The Cancer Programme is a key activity within the Department of Chronic Diseases and Health Promotion.

The burden of cancer is growing and 24.6 million people are presently living with cancer with more than half living in developing countries. Nearly 7 million people die each year of cancer. Cancer represents a tremendous burden on patients, families, and societies. It is one of the leading causes of death in the world and is still increasing, particularly in developing countries. Around 43% of cancer deaths are due to tobacco use, unhealthy diet, and infection.

However, 2 million lives can be saved by 2020 if appropriate measures are put in place to prevent, early detect, cure and care. This advocacy brochure describes the rising trend of cancer cases worldwide and the need to take a concerted action against cancer.

Almost all children with cancer will experience pain - as a direct result of the disease, as a side-effect of treatments or invasive clinical procedures, or as an aspect of psychological distress. In more than 70% of cases, that pain will at some stage become severe. Although means to relieve pain are widely available, in developed and developing countries alike, their use in children has often been very limited. Fears of drug "addiction", lack of knowledge of children's perception of pain and illness, use of inappropriate drug doses, and failure to understand the value of supportive, non-drug measures have all contributed to widespread inadequacy in the control of pain in children with cancer.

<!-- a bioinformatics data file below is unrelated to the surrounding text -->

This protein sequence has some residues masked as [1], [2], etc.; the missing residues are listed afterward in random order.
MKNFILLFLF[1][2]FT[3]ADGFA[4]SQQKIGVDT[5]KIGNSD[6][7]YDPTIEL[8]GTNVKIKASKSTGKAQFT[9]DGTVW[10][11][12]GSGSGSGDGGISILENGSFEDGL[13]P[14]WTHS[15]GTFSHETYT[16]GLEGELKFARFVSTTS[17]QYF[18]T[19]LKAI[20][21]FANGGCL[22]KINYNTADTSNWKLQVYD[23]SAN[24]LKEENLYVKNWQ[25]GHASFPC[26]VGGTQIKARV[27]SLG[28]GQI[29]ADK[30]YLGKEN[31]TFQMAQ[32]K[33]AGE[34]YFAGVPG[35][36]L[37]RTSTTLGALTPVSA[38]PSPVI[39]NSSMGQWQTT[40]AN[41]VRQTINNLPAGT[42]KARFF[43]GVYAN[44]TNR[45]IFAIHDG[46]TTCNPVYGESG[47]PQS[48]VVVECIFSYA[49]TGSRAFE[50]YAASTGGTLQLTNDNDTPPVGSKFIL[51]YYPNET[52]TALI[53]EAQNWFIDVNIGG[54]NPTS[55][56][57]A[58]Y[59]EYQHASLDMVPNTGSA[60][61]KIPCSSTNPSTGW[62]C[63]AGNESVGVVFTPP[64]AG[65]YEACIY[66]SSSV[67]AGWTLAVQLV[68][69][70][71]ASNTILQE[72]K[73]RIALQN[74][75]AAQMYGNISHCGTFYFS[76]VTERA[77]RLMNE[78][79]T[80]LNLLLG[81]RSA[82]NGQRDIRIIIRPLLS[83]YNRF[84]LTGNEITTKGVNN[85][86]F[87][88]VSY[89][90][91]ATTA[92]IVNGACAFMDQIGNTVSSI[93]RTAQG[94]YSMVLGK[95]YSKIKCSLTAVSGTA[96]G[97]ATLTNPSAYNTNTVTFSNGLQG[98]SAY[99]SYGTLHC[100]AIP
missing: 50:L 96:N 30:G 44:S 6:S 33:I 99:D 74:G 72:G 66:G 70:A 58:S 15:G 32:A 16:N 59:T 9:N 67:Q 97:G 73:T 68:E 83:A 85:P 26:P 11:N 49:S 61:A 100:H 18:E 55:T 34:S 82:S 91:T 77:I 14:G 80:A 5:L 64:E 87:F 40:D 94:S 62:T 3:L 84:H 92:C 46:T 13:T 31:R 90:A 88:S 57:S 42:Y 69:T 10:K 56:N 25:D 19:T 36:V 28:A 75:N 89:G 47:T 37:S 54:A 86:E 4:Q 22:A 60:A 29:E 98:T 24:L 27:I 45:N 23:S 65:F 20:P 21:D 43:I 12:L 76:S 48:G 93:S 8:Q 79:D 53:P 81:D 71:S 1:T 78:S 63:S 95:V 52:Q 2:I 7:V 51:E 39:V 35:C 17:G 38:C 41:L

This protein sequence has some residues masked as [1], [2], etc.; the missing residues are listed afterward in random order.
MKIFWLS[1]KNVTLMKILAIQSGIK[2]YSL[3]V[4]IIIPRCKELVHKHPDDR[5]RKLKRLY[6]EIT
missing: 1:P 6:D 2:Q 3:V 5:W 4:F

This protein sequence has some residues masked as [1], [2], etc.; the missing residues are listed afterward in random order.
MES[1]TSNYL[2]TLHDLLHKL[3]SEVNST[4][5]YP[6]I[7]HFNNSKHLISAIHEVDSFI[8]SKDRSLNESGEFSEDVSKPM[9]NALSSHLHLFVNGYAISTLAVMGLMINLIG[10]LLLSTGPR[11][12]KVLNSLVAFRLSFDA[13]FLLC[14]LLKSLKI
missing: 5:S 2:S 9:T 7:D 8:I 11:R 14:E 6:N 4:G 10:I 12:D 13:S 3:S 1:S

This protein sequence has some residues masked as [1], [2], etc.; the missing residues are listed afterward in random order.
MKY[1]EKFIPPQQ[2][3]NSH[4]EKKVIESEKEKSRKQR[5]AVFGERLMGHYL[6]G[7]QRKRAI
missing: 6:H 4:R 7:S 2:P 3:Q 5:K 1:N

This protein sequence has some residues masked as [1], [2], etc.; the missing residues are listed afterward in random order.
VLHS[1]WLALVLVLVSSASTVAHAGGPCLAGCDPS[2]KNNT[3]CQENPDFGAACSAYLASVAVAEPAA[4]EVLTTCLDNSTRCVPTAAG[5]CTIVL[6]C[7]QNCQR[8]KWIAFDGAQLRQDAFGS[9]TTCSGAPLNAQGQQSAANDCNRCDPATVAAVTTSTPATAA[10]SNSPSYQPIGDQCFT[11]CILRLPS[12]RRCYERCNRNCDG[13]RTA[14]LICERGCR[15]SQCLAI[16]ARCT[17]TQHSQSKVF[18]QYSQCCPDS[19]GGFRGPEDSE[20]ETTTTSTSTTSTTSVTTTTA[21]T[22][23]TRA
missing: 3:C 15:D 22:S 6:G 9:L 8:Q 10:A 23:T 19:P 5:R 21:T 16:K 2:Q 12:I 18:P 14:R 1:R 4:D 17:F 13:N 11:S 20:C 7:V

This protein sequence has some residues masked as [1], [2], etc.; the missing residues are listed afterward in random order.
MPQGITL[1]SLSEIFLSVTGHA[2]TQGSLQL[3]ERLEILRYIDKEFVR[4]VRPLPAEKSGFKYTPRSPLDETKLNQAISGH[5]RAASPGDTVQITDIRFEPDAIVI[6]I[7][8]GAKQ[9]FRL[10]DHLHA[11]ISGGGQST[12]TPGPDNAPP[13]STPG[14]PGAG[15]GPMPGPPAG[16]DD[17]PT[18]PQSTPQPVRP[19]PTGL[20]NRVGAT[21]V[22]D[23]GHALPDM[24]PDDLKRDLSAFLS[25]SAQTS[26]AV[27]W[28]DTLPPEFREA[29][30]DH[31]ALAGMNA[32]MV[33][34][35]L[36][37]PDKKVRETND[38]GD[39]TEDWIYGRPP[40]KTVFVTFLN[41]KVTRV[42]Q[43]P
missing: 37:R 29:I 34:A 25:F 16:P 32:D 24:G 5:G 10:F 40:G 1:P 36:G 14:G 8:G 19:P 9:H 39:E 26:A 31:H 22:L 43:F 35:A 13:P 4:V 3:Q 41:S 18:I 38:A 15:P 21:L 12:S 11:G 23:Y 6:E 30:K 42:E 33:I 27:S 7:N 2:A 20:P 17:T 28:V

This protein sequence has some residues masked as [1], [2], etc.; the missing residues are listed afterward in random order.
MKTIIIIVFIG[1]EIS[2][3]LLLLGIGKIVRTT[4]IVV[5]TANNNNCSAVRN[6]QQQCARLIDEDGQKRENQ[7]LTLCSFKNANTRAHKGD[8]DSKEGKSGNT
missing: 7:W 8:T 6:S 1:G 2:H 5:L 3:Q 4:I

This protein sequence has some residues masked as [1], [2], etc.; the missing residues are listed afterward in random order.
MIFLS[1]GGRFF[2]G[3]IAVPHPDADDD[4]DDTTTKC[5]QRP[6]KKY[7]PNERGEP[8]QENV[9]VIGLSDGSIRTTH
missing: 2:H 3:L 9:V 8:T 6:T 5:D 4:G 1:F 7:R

Incurable diseases cause the death of tens of millions of people every year, mostly in developing countries. While it is unlikely that this situation will change significantly in the short term, there is much that can be done to relieve the suffering that is an inevitable feature od such disease. Complementing the WHO's guidelines on the management of cancer pain, now in a second edition, this book is aimed at health professionals of all levels who are concerned with the care and comfort of patients with terminal diseases.

Cervical Cancer Screening in Developing Countries

This publication is the product of a comprehensive consultation undertaken by WHO in 2001, involving leading experts in the field of cancer epidemiology, screening and treatment. It is part of WHO's commitment to provide evidence-based guidelines to decision makers and a recognition of the priority that should be given to cervical cancer screening and treatment as an essential component of any comprehensive national cancer control programme. The report focuses particularly on the situation in low and middle income countries - countries in which cervical cytology screening may not be feasible or cost effective.

It documents the current state of evidence concerning alternative tests - Visual inspection with Acetic acid (VIA) and Human Papillomavirus (HPV) testing. It reviews trials that are currently being undertaken, and gives policy makers an indication of developments that are likely to emerge in the near future. However, it also emphasizes that the efficient and effective functioning of the system in its entirety is central to the success of any screening programme, irrespective of the screening method chosen.